Douglassville Wills & Probate Lawyer, Texas


Includes: Estate Administration, Living Wills, Wills

Clint Elliot Allen

Wills, Estate, Family Law, Criminal
Status:  In Good Standing           Licensed:  21 Years

Jeff W. Mays

Commercial Real Estate, Oil & Gas, Industry Specialties, Wills
Status:  In Good Standing           Licensed:  45 Years

Gary F. Stovall

Commercial Real Estate, Wills, Family Law, Criminal
Status:  In Good Standing           Licensed:  36 Years

Nicky Clayton Newton

Tax, Wills & Probate, Elder Law, Personal Injury
Status:  In Good Standing           Licensed:  16 Years
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Jerry L. Mcgonigal

Wills, Gift Taxation, Elder Law, Business & Trade
Status:  In Good Standing           Licensed:  35 Years

James L Clark

Other, Real Estate, Wills & Probate, Trusts
Status:  In Good Standing           Licensed:  44 Years

Teresa S. Severns

Wills, Estate, Family Law, Divorce & Family Law
Status:  In Good Standing           Licensed:  29 Years

Pamela Fisk Sheets

Family Law, Juvenile Law, Wills
Status:  In Good Standing           Licensed:  18 Years

Joshua Clayton Dickinson

Wills, Divorce & Family Law, Business & Trade, Credit & Debt
Status:  In Good Standing           Licensed:  4 Years

Tiffany Nicole Godwin

General Practice
Status:  In Good Standing           Licensed:  5 Years

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Free Help: Use This Form or Call 800-943-8690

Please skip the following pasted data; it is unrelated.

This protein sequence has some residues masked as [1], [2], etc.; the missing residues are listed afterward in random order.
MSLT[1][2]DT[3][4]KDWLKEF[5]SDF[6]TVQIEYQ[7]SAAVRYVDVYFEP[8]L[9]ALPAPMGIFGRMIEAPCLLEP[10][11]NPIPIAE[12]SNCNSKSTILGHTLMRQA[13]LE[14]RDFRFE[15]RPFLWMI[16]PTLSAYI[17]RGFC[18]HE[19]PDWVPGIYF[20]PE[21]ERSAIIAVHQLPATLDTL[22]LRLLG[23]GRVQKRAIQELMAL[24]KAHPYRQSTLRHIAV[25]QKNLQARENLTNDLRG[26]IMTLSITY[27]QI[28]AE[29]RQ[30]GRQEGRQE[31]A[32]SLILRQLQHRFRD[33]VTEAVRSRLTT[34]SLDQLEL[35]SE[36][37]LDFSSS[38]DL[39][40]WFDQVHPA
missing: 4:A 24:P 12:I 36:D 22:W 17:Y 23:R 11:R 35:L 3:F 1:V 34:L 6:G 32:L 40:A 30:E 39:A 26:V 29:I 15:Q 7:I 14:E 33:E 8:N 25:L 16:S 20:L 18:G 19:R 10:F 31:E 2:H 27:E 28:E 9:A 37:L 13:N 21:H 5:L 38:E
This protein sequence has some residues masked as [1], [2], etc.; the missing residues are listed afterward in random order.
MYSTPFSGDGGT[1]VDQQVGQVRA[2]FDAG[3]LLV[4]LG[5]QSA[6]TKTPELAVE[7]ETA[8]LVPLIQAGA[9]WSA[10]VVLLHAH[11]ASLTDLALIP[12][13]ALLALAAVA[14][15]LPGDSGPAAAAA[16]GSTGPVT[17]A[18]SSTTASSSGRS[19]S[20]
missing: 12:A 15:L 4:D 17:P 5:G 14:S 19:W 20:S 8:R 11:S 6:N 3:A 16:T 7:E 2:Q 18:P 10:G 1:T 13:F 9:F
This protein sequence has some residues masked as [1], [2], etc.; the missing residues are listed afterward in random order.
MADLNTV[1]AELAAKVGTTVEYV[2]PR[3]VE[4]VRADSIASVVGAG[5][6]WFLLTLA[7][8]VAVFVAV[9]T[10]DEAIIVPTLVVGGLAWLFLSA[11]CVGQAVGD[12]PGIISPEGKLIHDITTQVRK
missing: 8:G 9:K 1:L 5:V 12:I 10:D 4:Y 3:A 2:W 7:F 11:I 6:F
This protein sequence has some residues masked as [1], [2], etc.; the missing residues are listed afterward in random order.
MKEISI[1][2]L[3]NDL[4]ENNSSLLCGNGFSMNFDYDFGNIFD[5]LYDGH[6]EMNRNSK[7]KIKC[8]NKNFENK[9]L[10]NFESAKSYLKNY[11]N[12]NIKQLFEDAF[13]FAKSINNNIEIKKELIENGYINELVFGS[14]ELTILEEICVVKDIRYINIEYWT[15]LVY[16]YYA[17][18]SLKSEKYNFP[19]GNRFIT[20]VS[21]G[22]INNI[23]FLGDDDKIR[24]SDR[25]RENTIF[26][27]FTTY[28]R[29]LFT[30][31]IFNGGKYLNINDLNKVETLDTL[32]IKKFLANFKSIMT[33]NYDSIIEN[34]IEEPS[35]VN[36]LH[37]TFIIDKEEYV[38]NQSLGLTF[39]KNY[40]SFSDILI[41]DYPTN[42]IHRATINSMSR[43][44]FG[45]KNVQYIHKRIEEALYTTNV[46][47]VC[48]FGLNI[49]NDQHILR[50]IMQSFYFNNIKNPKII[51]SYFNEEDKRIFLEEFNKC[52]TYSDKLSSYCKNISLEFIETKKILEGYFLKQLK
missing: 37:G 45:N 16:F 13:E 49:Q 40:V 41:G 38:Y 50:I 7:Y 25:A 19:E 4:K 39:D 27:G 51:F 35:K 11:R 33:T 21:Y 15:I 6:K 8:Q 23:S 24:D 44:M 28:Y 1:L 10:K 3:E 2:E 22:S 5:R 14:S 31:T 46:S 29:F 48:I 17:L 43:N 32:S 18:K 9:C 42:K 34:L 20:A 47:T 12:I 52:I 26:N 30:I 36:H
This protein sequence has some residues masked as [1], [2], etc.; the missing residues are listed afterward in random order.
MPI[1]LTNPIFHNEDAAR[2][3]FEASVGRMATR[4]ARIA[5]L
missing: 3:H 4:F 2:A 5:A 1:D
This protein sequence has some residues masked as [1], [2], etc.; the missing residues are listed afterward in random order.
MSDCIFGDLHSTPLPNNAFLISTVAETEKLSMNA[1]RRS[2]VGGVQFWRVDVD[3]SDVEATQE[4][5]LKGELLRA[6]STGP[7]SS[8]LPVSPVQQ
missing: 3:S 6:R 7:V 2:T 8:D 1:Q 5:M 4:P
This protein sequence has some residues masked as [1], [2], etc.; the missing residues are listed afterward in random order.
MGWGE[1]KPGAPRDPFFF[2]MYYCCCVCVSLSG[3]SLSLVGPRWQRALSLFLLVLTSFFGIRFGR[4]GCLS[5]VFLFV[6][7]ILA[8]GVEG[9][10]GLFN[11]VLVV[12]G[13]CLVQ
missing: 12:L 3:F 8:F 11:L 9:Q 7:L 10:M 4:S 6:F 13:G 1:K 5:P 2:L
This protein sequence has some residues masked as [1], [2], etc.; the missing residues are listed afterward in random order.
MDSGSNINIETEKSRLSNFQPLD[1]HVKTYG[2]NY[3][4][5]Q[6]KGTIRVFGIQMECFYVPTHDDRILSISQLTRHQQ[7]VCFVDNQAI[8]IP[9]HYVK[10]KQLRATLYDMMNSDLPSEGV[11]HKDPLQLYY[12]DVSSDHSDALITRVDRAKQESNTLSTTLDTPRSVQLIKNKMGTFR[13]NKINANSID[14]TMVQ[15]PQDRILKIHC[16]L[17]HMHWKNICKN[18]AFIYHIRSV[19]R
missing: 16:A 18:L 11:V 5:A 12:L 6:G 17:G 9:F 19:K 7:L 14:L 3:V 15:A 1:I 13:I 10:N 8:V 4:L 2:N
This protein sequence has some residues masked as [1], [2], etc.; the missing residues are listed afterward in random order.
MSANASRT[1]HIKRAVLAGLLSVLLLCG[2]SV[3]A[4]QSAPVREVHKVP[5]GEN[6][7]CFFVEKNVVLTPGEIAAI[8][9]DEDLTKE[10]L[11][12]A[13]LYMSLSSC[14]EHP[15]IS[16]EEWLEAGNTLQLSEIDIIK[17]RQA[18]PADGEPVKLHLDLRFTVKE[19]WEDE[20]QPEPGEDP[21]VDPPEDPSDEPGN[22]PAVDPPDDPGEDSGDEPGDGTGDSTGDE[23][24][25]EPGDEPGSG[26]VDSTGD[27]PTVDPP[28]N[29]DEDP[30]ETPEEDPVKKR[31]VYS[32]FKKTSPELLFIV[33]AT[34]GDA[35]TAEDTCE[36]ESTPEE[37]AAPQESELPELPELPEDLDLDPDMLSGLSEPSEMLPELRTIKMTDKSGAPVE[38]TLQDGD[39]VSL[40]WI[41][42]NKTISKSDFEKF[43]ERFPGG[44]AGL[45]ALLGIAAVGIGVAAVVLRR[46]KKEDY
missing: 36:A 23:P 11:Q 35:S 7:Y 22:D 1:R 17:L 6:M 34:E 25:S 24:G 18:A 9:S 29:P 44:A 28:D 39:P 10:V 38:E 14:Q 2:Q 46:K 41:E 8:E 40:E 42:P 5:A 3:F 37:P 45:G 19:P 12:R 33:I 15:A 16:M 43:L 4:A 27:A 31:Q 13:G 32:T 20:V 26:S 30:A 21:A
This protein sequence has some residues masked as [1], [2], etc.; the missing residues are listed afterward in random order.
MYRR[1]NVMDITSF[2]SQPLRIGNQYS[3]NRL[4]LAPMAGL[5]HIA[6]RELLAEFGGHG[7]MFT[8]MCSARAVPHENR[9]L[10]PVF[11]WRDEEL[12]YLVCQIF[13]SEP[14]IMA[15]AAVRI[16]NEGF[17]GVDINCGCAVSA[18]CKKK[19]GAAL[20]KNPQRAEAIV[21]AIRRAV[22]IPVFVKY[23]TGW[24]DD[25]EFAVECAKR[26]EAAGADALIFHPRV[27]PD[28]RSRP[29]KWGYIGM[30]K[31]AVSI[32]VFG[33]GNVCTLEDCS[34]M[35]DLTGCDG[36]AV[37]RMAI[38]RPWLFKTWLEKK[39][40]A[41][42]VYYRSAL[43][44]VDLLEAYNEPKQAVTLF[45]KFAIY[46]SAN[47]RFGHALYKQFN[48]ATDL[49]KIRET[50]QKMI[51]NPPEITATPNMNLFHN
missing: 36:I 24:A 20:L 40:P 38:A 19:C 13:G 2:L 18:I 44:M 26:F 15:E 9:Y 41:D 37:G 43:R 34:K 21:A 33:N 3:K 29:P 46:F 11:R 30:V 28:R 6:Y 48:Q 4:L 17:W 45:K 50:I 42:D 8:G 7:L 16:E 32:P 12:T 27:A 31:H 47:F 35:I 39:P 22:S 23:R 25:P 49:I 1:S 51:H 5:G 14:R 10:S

Member Representative

Call me for fastest results!
800-943-8690

Free Help: Use This Form or Call 800-943-8690

By submitting this lawyer request, I confirm I have read and agree to the Consent to Receive Email, Phone, Text Messages, Terms of Use, and Privacy Policy. Information provided is not privileged or confidential.

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LEGAL TERMS

ANCILLARY PROBATE

A probate proceeding conducted in a different state from the one the deceased person resided in at the time of death. Usually, ancillary probate proceedings are... (more...)
A probate proceeding conducted in a different state from the one the deceased person resided in at the time of death. Usually, ancillary probate proceedings are necessary if the deceased person owned real estate in another state.

ESTATE PLANNING

The art of continuing to prosper when you're alive, and passing your property to your loved ones with a minimum of fuss and expense after you die. Planning your... (more...)
The art of continuing to prosper when you're alive, and passing your property to your loved ones with a minimum of fuss and expense after you die. Planning your estate may involve making a will, living trust, healthcare directives, durable power of attorney for finances or other documents.

POWER OF APPOINTMENT

The legal authority to decide who will receive someone else's property, usually property held in a trust. Most trustees can distribute the income from a trust o... (more...)
The legal authority to decide who will receive someone else's property, usually property held in a trust. Most trustees can distribute the income from a trust only according to the terms of the trust, but a trustee with a power of appointment can choose the beneficiaries, sometimes from a list of candidates specified by the grantor. For example, Karin creates a trust with power of appointment to benefit either the local art museum, symphony, library or park, depending on the trustee's assessment of need.

DEVISEE

A person or entity who inherits real estate under the terms of a will.

INTESTATE SUCCESSION

The method by which property is distributed when a person dies without a valid will. Each state's law provides that the property be distributed to the closest s... (more...)
The method by which property is distributed when a person dies without a valid will. Each state's law provides that the property be distributed to the closest surviving relatives. In most states, the surviving spouse, children, parents, siblings, nieces and nephews, and next of kin inherit, in that order.